Coffee Travel Heaven in Puerto Rico
🇵🇷Puerto Rico

Coffee Travel Heaven at Hacienda Lealtad, Puerto Rico

How much do you love coffee? Do you simply enjoy a casual  cuppa or two on the regular, or does your love go deeper? Do you obsess about the beans, maybe even going so far as to roast your own? Have you dabbled in different brewing techniques? Most importantly, have you engaged in coffee travel? That is, travel centered expressly on visiting a specific place renowned for crafting great java? If so, then Hacienda Lealtad is for you!

That is to say, it gives off every indication that it is. I haven’t actually visited Hacienda Lealtad just yet. As a coffee fan myself, though, this place is high on the wish list for my next visit to Puerto Rico.

Imagine strolling among these palms with a fresh cuppa

What is Hacienda Lealtad

Hacienda Lealtad (also Hacienda La Lealtad) is one of Puerto Rico’s oldest and largest coffee plantations. It was originally founded as Hacienda La Esperanza in 1830. The plantation is located in La Torre, a district of the municipality of Lares, which sits in the western third of Puerto Rico. Its founder, Juan Bautista Plumey, was of French ancestry. He emigrated to Puerto Rico with 32 enslaved African people, eventually growing the plantation to a size of 583 acres.

Size, though, wasn’t the only impressive thing about Hacienda Lealtad.

Back in time at Hacienda Lealtad

In the mid-1800s, electricity was scarce in the world’s largest cities. London, Paris, New York – all were largely dark. Hacienda Lealtad, though, was generating enough power to light the property and operate its machinery. 

Coffee’s Rise and Fall in Puerto Rico

As the images in this post make clear, coffee travel lovers can revel in the grandeur that attended Hacienda Lealtad in its earliest days. Less apparent, I imagine, are any hints of decline of the coffee business in Puerto Rico.

Following the abolition of slavery in 1873, coffee actually became Puerto Rico’s #1 cash crop, outpacing sugar. Prosperity in the sector, though, didn’t last very long. The industry took a massive nosedive after the United States took control of Puerto Rico in 1898. 

Likewise, Hacienda Lealtad closed and fell into ruin, though you wouldn’t know it today.

Local Lares Boy Does Good

The man responsible for the rebirth of Hacienda Lealtad is Edwin Soto. A successful millionaire businessman, Soto hails from Lares. As a boy, he developed more than a passing fascination with the plantation; he actually used to pick coffee beans there.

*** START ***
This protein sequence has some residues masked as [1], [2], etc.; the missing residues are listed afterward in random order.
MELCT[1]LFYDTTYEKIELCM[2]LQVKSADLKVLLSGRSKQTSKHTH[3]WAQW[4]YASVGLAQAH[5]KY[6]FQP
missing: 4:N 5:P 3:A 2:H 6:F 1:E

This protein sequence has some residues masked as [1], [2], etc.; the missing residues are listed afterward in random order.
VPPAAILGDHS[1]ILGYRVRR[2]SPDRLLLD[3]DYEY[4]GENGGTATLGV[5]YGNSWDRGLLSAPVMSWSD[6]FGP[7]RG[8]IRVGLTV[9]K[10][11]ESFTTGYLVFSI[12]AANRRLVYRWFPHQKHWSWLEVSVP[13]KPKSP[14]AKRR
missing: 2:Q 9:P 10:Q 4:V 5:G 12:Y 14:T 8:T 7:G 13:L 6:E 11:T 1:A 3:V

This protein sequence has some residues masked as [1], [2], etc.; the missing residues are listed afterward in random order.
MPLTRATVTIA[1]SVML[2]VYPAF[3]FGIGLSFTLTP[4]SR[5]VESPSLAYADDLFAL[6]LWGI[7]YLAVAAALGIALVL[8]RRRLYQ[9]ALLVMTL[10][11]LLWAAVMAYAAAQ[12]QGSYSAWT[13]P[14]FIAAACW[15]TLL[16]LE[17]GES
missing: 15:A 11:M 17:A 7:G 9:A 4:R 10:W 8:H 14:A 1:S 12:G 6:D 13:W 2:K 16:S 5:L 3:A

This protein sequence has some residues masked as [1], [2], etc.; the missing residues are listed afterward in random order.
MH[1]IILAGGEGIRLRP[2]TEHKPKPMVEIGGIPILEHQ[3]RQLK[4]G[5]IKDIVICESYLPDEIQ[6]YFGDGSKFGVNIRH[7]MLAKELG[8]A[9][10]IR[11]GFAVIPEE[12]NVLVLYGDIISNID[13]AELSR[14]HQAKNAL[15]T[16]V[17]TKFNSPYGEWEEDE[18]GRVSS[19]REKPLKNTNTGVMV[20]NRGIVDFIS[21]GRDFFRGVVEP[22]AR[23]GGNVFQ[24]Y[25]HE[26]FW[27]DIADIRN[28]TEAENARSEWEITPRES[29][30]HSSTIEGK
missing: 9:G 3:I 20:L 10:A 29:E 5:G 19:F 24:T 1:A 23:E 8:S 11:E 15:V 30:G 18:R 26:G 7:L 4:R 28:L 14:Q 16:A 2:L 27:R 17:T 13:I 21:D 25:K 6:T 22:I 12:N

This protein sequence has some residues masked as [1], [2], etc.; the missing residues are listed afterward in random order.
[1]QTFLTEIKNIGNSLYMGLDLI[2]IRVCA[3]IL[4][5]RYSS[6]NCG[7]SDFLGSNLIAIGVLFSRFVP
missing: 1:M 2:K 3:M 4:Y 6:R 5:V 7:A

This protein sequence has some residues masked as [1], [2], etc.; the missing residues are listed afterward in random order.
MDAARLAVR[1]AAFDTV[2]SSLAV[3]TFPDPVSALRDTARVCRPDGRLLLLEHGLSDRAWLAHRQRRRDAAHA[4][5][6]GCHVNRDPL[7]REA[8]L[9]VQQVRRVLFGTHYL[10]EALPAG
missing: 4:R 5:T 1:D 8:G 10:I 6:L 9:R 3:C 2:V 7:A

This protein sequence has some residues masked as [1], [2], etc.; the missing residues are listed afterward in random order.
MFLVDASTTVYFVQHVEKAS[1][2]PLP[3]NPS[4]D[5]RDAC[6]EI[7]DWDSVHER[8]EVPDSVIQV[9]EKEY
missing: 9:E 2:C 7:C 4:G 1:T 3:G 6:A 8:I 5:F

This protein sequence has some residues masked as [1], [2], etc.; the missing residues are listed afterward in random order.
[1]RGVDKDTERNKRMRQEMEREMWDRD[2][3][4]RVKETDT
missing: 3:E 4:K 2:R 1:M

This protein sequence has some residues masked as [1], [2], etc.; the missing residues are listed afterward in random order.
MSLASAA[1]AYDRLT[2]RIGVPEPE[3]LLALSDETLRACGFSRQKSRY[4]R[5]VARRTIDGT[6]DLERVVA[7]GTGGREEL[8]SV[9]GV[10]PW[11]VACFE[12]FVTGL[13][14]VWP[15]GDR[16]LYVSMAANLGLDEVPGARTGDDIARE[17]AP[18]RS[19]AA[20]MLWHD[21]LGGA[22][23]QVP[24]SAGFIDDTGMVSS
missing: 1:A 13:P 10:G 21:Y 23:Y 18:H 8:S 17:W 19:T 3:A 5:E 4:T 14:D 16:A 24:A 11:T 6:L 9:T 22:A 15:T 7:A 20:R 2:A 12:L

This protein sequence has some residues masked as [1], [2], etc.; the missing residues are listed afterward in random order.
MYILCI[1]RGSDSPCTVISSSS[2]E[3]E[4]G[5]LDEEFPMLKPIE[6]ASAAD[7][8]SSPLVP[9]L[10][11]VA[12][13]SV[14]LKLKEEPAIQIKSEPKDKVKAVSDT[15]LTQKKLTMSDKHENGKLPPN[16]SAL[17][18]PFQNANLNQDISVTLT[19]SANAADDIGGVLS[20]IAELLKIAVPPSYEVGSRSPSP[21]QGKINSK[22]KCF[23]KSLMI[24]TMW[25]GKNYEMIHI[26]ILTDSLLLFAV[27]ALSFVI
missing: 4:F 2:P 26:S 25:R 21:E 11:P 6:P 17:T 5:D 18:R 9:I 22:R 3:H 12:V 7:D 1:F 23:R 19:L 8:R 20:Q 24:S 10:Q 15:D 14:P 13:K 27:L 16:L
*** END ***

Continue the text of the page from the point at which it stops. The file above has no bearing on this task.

His deep-seeded feelings for Hacienda Lealtad spurred Soto to purchase the property. Initially, he was intent on restoring the plantation and maintaining it as a private second home. Eventually, though, he pivoted toward developing the property into a mixed use agritourism attraction.

Coffee travel heaven: Hacienda Lealtad
On the grounds of Hacienda Lealtad

Equal parts museum, coffee shop, restaurant, hotel, and educational center, Hacienda Lealtad offers an intimate and immersive look into the history of coffee production in Puerto Rico. In other words, it’s heaven for coffee travel enthusiasts.

Coffee Travel Lovers Want to Know: How’s the Coffee?

It all sounds great for me, of course. Rich history, lush surroundings, quaint and cozy boutique accommodations…

At the same time, though, I’m really curious about the coffee.

Cafe Lealtad
Cafe Lealtad

Is it true to Monsieur Plumey’s original 19th century standards?

I can’t wait to visit this special spot to find out!

How to Book Your Stay at Hacienda Lealtad

Accommodations at Hacienda Lealtad are comprised of four guest rooms, two VIP rooms, and one guest house known as La Casa del Mayordomo (The Butler’s House). Guest rooms and VIP rooms are double occupancy, while La Casa del Mayordomo sleeps four.

For reservations, visit the Hacienda Lealtad website.

If you just want to make a day of visiting, guided tours are also available.

Oh, and as you may have noticed in the video above, you can follow in Mr. Soto’s footsteps and make your stay at Hacienda Lealtad more of a permanent thing. The property is for sale. Price tag: US$16 million.

If you think it sounds too steep, remember: the place comes with everything you need to enjoy an endless supply of amazing coffee. You can’t put a price on that if you really, really love coffee, right?

Last updated by Steve Bennett on .

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